Jeremy Corbyn leader of the uk opposition labour party delivers his key note speech

Labour Party delegates voted to boycott Israeli goods and bind a future trade agreement with Israel to an ‘ethical policy’ at its annual conference in Brighton.

The resolution applies to all UK trade with Israel, specifically “by applying international law on settlements in the occupied Palestinian territories and stopping any arms trade with Israel that is used in violation of the human rights of Palestinians”.

The motion was passed overwhelmingly and followed a debate on foreign policy, dominated by Labour’s position on Brexit.

BICOM chief executive James Sorene slated the result.

“This attempt to introduce a boycott of Israeli goods and halt a post-Brexit trade agreement will result in thousands of lost jobs and livelihoods in Britain and Israel,” he said.

“British people do not support a boycott of Israel and find it hard to understand why other people do. Any policy that seeks to erode Britain-Israel relations will have a chilling effect not just on trade but also on vital defence and intelligence partnerships that protect our country.”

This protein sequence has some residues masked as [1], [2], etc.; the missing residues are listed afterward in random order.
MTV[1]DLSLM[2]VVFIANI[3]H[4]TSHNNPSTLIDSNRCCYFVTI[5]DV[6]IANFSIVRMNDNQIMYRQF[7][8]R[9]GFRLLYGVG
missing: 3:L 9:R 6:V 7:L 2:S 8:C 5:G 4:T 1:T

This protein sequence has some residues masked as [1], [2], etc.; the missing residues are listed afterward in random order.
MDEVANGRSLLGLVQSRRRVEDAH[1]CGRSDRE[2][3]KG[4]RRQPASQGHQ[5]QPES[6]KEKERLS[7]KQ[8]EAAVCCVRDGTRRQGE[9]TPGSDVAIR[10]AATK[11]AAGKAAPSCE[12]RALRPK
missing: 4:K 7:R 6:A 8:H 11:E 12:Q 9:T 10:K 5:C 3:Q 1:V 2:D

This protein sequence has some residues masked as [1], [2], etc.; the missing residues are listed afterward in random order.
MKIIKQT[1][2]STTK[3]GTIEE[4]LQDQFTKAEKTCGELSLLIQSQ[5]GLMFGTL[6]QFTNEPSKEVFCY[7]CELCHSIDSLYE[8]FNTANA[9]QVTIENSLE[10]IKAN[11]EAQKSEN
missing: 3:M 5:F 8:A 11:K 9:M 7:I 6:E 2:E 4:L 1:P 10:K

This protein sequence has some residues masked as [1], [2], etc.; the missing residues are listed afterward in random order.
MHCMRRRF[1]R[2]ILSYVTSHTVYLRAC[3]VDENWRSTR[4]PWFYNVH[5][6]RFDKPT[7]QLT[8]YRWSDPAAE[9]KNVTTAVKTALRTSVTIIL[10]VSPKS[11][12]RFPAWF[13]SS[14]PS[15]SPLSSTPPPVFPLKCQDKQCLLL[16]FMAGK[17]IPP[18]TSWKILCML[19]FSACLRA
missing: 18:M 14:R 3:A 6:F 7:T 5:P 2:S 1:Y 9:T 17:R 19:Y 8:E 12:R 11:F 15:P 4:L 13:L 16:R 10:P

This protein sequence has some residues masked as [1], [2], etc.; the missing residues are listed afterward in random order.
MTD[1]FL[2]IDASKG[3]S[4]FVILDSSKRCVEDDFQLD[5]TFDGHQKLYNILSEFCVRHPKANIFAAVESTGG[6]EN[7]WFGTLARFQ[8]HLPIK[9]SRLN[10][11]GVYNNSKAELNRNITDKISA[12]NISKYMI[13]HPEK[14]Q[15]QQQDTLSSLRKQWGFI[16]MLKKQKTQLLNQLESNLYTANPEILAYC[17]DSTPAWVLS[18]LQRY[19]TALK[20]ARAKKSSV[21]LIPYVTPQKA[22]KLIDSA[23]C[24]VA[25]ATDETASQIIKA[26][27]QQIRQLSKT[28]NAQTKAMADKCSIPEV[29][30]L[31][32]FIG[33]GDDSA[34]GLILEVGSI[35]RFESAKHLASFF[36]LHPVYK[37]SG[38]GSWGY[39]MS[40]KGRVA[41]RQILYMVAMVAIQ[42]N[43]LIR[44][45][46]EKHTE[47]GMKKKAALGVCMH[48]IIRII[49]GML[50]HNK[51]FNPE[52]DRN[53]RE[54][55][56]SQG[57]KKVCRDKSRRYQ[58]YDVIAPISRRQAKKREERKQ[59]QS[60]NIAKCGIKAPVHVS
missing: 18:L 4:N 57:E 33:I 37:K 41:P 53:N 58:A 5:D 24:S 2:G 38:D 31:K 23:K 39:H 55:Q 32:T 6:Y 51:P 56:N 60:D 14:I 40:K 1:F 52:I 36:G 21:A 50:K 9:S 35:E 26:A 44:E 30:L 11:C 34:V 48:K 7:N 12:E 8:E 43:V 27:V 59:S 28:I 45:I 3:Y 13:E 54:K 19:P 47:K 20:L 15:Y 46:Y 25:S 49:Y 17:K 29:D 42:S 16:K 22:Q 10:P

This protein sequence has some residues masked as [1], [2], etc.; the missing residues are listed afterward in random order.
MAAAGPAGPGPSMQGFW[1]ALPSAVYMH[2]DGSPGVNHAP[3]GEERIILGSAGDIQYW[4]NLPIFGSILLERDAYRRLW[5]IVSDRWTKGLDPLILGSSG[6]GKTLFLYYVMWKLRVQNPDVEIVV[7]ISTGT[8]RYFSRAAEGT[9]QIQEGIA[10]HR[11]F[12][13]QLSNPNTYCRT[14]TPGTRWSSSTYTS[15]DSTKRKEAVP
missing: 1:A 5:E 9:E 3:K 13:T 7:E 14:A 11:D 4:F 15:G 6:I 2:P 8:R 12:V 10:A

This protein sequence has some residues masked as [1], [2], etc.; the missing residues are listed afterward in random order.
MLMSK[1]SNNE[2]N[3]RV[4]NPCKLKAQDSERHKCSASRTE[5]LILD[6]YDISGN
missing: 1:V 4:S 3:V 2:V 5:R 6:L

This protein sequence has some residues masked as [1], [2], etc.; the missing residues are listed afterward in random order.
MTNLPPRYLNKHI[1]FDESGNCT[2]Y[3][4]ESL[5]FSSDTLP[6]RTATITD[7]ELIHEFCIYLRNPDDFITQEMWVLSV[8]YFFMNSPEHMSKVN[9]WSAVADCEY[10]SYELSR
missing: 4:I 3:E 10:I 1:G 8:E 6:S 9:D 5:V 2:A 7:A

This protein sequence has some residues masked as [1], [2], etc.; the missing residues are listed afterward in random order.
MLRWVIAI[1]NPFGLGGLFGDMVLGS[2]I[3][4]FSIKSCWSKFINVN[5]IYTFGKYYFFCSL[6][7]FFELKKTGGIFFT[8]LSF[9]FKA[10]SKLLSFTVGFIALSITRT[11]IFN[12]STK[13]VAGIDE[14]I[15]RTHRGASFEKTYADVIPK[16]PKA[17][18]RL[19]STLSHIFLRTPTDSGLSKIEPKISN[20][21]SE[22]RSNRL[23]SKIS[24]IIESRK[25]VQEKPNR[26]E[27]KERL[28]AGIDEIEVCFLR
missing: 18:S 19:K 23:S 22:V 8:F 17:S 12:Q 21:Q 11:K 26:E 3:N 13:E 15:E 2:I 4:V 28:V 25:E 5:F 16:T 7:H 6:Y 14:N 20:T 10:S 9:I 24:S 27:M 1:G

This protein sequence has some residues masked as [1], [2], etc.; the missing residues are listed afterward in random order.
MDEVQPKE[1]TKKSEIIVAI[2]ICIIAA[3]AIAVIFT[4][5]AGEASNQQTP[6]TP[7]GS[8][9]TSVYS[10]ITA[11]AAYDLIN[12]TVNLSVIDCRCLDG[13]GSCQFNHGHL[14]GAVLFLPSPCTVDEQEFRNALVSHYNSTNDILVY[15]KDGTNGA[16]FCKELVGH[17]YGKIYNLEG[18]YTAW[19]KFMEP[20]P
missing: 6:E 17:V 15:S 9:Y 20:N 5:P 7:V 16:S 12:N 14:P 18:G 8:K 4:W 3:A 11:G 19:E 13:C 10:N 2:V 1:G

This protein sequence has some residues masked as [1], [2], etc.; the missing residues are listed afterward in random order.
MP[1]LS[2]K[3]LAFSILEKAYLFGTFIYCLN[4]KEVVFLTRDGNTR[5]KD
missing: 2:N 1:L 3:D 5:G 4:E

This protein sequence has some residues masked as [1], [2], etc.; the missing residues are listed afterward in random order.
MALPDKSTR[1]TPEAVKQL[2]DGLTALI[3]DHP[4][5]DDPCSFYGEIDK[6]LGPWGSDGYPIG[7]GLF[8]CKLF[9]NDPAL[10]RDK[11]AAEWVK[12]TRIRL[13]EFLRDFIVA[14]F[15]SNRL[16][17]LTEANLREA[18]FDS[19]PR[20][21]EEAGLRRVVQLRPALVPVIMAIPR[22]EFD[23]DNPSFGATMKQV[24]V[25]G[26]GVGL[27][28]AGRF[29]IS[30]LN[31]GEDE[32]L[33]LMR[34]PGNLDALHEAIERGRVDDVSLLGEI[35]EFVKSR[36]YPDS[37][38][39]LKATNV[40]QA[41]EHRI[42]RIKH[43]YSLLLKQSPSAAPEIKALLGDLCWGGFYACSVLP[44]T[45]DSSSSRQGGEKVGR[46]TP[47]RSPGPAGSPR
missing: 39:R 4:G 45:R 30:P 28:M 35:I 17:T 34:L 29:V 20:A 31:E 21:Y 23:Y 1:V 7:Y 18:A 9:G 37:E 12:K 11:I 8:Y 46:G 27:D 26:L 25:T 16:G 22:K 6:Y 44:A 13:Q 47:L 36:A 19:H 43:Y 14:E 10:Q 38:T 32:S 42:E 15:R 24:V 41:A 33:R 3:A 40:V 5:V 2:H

He added, “If the Labour party wants to try and help bring about a two-state solution it should develop some coherent policies, build strong relationships on both sides, deal with its anti-Semitism crisis and do the hard work on the ground to make a difference. Instead it opts for shallow and malicious rabble rousing because that plays well with the crowd.”

Labour Friends of Israel director Jennifer Gerber said Jeremy Corbyn’s Labour party was a home for anti-Jewish racists and Israel haters.

“It’s depressing but thoroughly unsurprising that Labour has today ended its decades old opposition to the extremist Israel boycott movement,” she commented. “Boycotts do nothing to bring about peace and are designed entirely to demonise Israel.

“With Corbyn now uniquely singling out the world’s only Jewish state for boycotts, it’s no wonder the Jewish community fears the prospect of him becoming Prime Minister.